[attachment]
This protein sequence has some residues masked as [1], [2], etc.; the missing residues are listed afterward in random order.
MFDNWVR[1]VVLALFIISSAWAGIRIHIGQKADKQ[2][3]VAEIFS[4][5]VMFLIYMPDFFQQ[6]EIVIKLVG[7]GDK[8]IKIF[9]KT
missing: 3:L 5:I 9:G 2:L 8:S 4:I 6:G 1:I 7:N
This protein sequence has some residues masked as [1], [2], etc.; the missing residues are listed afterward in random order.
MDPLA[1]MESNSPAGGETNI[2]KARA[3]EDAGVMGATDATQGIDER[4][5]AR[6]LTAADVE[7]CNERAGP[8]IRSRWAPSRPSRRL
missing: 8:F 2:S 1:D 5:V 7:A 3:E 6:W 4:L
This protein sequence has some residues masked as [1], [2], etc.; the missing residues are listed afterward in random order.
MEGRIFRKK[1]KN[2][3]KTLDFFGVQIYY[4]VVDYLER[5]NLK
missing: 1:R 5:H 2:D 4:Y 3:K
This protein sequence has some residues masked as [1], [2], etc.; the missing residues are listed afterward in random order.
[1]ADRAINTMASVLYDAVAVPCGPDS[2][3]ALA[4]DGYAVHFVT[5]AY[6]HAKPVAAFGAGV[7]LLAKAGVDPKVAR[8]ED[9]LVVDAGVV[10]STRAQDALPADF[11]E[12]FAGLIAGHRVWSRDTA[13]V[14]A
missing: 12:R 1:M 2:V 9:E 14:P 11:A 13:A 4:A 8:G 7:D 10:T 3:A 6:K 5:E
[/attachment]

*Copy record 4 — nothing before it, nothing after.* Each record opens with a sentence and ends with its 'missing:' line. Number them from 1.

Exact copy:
This protein sequence has some residues masked as [1], [2], etc.; the missing residues are listed afterward in random order.
[1]ADRAINTMASVLYDAVAVPCGPDS[2][3]ALA[4]DGYAVHFVT[5]AY[6]HAKPVAAFGAGV[7]LLAKAGVDPKVAR[8]ED[9]LVVDAGVV[10]STRAQDALPADF[11]E[12]FAGLIAGHRVWSRDTA[13]V[14]A
missing: 12:R 1:M 2:V 9:E 14:P 11:A 13:A 4:A 8:G 7:D 10:T 3:A 6:K 5:E